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Wilco: Uncompromising and Iconic


Throughout its rich history, Wilco has alternated between folk-tinged alt-country and experimental pop, surprising fans and critics with its sonic inventiveness along the way. In the process, it's made some of the finest albums of the '90s and '00s, while establishing itself as a virtually peerless live band.

After the demise of the legendary Uncle Tupelo in 1994, the band's two leaders went their separate ways: Jay Farrar formed Son Volt, while Jeff Tweedy took the rest of Uncle Tupelo with him to form Wilco. While 1995's A.M. remained firmly in the alt-country vein of Uncle Tupelo, 1996's lush, sprawling Being There found Wilco broadening its ambitions considerably. Summerteeth followed three years later, and though it remains beloved, the band's increased experimentalism strained relations with its label. After that acrimony held up the release of Yankee Hotel Foxtrot — widely considered to be Wilco's masterpiece — the band's uncompromising nature helped transform it into a pop-culture icon.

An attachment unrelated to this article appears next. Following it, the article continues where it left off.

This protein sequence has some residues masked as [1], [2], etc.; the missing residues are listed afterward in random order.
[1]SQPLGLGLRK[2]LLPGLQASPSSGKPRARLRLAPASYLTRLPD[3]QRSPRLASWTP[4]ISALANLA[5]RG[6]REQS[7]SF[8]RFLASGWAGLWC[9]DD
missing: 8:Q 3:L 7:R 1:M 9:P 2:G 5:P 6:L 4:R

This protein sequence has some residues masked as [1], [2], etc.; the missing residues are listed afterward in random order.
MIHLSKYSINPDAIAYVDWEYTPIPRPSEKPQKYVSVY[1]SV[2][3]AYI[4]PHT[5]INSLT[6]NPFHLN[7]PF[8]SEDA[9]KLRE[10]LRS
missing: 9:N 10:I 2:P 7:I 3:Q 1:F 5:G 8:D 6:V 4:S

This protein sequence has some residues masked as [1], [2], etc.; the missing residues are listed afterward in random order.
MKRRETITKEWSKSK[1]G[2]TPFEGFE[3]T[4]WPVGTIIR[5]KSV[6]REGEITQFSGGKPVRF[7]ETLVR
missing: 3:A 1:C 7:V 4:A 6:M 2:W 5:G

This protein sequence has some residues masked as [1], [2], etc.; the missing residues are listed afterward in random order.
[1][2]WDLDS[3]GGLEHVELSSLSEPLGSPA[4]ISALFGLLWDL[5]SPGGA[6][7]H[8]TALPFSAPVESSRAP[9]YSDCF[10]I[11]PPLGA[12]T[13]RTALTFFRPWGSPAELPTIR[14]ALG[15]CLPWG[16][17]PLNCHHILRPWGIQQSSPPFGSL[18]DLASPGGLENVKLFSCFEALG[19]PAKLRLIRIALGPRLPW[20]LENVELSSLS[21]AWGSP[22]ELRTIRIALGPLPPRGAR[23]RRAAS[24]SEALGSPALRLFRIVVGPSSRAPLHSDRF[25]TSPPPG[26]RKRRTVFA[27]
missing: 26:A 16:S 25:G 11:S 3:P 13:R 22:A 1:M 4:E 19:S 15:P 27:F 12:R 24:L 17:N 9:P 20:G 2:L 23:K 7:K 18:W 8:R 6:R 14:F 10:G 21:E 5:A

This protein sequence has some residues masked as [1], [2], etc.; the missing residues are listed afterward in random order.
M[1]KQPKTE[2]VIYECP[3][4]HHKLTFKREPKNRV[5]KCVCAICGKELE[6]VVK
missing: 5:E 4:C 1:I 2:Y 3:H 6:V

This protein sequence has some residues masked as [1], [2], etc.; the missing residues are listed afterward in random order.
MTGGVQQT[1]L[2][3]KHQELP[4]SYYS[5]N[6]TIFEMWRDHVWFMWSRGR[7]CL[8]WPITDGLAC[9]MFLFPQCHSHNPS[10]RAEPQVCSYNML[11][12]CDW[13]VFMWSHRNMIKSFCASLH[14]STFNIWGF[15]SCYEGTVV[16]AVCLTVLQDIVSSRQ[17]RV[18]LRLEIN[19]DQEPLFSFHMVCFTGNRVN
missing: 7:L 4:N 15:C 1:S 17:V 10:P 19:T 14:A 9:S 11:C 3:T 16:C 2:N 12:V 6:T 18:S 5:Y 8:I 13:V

After the release of another studio album (the Grammy-winning A Ghost Is Born) and a double-disc live collection (Kicking Television), Wilco just returned with a sixth studio disc, Sky Blue Sky. Already the band's most commercially successful album to date, it showcases a newfound fire that's well-suited for Tweedy's melancholy, beautiful compositions.

This segment originally aired on Jun. 15, 2007.

Copyright 2007 XPN

David Dye is a longtime Philadelphia radio personality whose music enthusiasm has captivated listeners of World Cafe® since 1991. World Cafe is produced by WXPN, the public radio service of the University of Pennsylvania.